Incidentally, this approach to truth—by divining it from all possible sources—is very similar to his recommendation in Crossfire. In the preface to that book, he offers these prescriptions: "To truly understand what happened in Dallas in 1963, one must get an overview of the event…Only by gaining a broad view of the assassination can one begin to detect the outlines of the conspiracy that resulted in the deaths of Kennedy, patrolman J.D. Tippit, and the accused assassin, Lee Harvey Oswald," and "Only by studying all of the relevant information about the assassination and then applying common sense can one come to an understanding of the truth of the JFK assassination."
    In short, we must keep our minds open to all possibilities, seek the truth everywhere, use widely divergent sources, study all the relevant information, get an overview, and apply common sense. Then and only then will we come to the truth. For the UFOs, that truth is clearly that they are real. After reading this much of the introduction, I wanted to retitle the book Alien Agenda!
    Imagine then my surprise when I turned one page more, to xiv of the introduction, and read the following two sentences one after the other: "Yet a tangible reality exists within these various aspects [of the UFO phenomenon]" and "At least that is what the vast amount of material now available on the subject suggests to me [emphasis added]." Whoa! Stop! Suggests to me? Haven't we been discussing undeniable reality? Isn't it Alien Agenda rather than Alien Agenda? What about the earlier "reality of UFOs," the "real and tangible objects," and the "controversy over the existence of UFOs [being] over"? What about the disinformation campaign and the few Flat Earthers who stubbornly won't believe? Frankly, I don't know. I know only that after setting us up with definitive ideas and unambiguous language, Marrs suddenly makes a huge about-face and whispers that maybe he isn't so sure about it after all.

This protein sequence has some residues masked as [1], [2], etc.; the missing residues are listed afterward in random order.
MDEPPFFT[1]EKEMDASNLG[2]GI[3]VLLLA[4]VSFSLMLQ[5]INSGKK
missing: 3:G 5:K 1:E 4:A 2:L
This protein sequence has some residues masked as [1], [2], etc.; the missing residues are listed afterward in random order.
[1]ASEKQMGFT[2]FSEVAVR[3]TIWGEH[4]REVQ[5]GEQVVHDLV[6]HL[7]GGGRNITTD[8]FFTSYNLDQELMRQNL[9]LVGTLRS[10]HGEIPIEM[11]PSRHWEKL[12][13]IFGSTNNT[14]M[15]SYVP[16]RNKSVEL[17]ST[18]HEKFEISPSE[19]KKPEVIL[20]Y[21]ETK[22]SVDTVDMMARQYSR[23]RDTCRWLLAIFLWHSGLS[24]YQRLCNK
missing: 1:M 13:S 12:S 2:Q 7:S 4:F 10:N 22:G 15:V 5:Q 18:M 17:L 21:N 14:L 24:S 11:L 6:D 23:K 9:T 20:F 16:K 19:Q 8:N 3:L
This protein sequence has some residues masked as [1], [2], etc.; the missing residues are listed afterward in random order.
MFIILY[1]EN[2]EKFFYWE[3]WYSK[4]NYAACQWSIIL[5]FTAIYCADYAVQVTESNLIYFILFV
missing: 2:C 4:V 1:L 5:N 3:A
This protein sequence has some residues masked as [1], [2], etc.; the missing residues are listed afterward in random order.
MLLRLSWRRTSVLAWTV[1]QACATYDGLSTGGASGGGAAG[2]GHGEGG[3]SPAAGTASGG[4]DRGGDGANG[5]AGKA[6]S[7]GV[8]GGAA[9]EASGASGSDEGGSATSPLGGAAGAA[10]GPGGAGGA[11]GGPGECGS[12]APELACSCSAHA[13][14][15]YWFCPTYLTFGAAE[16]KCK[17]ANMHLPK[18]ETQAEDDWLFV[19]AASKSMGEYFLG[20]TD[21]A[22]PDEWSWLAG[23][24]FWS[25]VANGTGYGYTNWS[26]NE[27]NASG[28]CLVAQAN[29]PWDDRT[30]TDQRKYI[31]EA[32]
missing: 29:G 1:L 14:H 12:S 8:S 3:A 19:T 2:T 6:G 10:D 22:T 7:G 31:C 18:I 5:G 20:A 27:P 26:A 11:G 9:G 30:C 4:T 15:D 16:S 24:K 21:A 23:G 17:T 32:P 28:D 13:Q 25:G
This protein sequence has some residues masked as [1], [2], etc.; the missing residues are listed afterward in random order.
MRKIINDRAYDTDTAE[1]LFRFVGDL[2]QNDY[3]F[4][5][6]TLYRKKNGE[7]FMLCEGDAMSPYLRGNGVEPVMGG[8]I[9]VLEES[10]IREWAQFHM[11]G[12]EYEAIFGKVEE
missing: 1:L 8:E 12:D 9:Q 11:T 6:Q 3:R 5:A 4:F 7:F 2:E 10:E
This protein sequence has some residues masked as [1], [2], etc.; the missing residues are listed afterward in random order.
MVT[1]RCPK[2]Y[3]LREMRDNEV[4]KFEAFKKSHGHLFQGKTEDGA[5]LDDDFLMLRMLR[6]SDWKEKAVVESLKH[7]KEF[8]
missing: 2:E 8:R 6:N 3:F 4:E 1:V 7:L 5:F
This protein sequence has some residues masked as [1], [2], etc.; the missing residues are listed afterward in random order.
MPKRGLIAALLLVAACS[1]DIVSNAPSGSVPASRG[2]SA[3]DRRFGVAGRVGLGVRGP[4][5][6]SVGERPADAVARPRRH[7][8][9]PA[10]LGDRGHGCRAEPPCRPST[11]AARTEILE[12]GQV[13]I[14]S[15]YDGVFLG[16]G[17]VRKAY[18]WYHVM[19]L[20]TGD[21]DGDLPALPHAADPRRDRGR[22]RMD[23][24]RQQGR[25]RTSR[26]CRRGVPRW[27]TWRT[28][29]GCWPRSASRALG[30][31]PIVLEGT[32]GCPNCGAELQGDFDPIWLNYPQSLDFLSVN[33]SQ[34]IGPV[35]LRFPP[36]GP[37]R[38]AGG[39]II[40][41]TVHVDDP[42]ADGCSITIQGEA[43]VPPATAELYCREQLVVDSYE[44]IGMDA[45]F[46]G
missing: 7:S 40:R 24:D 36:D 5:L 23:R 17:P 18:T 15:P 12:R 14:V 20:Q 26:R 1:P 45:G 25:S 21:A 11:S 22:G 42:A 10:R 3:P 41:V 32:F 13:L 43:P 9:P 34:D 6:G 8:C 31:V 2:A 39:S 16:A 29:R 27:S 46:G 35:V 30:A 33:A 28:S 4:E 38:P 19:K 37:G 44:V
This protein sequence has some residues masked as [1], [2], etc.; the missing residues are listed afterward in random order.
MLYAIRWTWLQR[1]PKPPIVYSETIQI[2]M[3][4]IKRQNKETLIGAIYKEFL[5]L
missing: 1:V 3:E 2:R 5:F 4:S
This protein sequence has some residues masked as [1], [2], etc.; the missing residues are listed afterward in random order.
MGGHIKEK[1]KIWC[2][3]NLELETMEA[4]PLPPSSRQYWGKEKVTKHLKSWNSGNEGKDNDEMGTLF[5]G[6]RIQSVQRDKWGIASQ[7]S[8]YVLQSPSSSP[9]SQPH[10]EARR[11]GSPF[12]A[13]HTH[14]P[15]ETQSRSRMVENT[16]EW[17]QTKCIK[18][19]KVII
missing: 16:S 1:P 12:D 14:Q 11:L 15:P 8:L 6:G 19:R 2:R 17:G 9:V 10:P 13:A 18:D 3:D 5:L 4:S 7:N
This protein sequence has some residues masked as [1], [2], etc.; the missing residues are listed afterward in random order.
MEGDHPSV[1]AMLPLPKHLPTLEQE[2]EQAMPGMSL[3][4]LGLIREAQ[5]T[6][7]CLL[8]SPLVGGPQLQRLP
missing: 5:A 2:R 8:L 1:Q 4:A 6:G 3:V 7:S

Mr. Marrs isn’t the first JFK writer to write this way. Anthony Summers beat him to it, with Conspiracy in 1980. Like Alien Agenda, Conspiracy is a title with an unambiguous message—there was a conspiracy. Summers's position is reinforced by much of the orientation of his text, which reaches its apex with these sentences: "Conspiracy, as a Supreme Court justice once defined it, is 'a partnership in criminal purposes.' As the scientific case stands, and as a massive official inquiry has indicated, the Kennedy assassination was the result of such conspiracy [emphasis added]." Who could misinterpret such an obvious statement?